Africa should take a cue from the Middle East to attract investment into its start-up ecosystem.
This is one of the key takeaways from the Expand North Star 2023 start-up exhibition, hosted by the Dubai Chamber of Digital Economy (DCDE) from 15 to 18 October alongside the five-day GITEX Global 2023.
The event, inaugurated by Sheikh Maktoum bin Mohammed bin Rashid Al Maktoum, the first deputy ruler of Dubai, deputy prime minister, and minister of finance of the United Arab Emirates (UAE), is billed as "the world’s largest tech and start-up show."
Mohammad Ali Rashed Lootah, President, and CEO of the DCDE, highlighted that this year's event features the Africa Fast 100, showcasing the continent's top 100 start-ups competing for funding against others from around the world and looking to scale.
Africa boast abundant innovation and the world's youngest population, Lootah said. "Most of the innovation nowadays comes from the young population, that’s why I think in the future we will see more innovation, more technology, especially from Africa.”
Lootah emphasised the opportunity for African entrepreneurs to connect with global start-up ecosystems and government representatives from trade and industry in key markets such as Dubai, and noted that the DCDE expanded its Africa presence .
He added that the DCDE has expanded its Africa presence to seven offices, including a recently opened office in Johannesburg.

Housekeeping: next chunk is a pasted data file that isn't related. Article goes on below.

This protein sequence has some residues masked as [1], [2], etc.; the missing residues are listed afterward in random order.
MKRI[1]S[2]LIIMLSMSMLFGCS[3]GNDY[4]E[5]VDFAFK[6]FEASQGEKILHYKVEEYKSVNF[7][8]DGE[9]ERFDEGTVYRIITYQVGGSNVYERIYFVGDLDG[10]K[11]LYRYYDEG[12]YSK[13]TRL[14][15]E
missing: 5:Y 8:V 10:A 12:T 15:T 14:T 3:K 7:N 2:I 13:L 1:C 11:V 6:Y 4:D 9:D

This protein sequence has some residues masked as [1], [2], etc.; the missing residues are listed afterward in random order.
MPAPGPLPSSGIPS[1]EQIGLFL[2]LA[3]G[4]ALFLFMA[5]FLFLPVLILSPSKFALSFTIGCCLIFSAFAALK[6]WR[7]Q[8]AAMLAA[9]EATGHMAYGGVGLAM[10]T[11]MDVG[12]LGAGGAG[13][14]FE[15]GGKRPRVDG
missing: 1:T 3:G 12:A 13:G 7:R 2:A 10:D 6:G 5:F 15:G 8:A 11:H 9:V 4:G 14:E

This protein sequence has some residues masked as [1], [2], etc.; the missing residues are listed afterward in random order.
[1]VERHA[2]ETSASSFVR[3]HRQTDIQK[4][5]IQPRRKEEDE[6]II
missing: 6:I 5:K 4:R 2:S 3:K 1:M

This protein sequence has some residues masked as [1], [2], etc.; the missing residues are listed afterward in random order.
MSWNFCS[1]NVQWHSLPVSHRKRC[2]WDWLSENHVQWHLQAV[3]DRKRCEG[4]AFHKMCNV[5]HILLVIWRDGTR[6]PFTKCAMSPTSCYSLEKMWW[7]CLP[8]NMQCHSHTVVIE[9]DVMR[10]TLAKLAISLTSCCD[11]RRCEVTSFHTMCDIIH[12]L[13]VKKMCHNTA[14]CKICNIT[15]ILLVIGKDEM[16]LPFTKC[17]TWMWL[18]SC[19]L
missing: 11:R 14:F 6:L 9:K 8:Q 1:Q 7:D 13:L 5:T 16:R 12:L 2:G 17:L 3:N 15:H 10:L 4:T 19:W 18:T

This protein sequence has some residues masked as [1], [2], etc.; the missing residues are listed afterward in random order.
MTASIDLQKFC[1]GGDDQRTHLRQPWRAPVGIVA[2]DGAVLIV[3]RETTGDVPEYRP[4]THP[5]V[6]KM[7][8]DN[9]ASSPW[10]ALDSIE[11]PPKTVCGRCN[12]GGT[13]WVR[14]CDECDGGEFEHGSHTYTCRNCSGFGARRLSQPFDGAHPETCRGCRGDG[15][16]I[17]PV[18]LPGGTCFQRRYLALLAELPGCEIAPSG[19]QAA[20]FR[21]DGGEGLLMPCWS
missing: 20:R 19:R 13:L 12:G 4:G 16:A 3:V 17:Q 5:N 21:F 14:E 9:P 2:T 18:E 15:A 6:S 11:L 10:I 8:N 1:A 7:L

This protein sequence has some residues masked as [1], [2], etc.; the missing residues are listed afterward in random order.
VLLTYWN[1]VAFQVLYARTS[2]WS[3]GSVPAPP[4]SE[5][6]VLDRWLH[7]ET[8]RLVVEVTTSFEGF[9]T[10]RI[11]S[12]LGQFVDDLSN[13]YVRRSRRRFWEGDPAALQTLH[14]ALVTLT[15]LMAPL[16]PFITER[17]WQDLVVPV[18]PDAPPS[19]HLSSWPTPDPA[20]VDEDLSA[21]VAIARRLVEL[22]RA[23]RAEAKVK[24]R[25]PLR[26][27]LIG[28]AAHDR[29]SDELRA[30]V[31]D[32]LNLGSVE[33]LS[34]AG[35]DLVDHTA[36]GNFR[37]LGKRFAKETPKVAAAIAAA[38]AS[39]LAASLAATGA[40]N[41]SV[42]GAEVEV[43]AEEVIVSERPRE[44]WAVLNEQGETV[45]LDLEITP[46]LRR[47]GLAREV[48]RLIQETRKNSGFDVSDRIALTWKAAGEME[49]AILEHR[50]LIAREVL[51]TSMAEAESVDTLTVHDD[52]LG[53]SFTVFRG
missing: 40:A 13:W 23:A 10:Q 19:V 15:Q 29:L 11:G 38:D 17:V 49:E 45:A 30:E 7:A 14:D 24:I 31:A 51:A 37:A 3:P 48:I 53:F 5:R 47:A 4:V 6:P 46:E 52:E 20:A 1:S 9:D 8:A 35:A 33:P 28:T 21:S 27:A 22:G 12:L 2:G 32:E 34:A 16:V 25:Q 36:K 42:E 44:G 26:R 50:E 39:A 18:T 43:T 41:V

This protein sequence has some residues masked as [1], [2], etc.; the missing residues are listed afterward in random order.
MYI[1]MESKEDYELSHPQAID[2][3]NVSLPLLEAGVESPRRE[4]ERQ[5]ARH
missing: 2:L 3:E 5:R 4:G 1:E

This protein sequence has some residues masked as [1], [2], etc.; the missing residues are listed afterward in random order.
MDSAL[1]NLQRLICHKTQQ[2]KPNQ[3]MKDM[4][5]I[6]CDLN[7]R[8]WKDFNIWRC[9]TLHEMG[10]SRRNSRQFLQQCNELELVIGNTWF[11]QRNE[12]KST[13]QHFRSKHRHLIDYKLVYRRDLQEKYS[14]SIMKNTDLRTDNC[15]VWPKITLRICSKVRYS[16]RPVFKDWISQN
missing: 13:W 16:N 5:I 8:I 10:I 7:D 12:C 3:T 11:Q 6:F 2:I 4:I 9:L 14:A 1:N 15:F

Replicate successful models
The speakers at the event urged Africa’s start-ups to act in order to anchor investment interest from venture capitalists focused on the Middle East and Africa (MEA) region.
The DCDE said that UAE companies clinched the lion’s share of US$4 billion in start-up funding across the Middle East and North Africa (MENA) in 2022, fetching investments to the tune of US$1.85 billion across 250 deals, a 5% increase in value over the previous year.
Meanwhile, according to Disrupt Africa’s ‘Africa Tech Startups Funding Report’, Q3 2023 saw African tech start-ups raising a total of US$492 million, bringing the year-to-date total to US$1.4 billion as of October 2023. This represents a 48% year-on-year decrease, mirroring the global trend of reduced investment amid a challenging economic climate. Disrupt Africa anticipates a regressive trend in investment levels for the rest of the year.
The DCDE says GITEX Global 2023 showcases use cases across multiple sectors that African start-ups can leverage to gain insights on rapid scaling, refine their business pitches to investors, and secure funding.
Representatives from various African start-ups, interviewed by ITWeb at the event, expressed confidence in the continent's ability to overcome challenges and enhance its international technology prowess.
Majdeddine Soufi, founder and CEO of Wisevision, a Tunisian start-up specialising in developing AI solutions for retailers, said his country’s government has established a committee to oversee start-up projects and funding pitches. “This will definitely help new businesses to enter the market and help businesses to benefit from technology like AI.”
Victor Akpan, CEO and founder of Gifty, a Nigeria-based digital shop maker, said noted, “Nigeria has an established start-up ecosystem, but we need to do more to ensure that everyone is able to benefit.”
Hamza El Bakkali, MD at Moroccan start-up Big Blue Logistics, said Morocco is aggressively pursuing start-up development, particularly for those incorporating AI into their services and products.
Organisers say over 1 800 start-ups are expected to attend the Expand North Star event, alongside 1 000 investors from 70 countries, with US$1 trillion under management. The event will culminate with the Supernova Challenge, a pitch competition with a prize fund of US$200 000.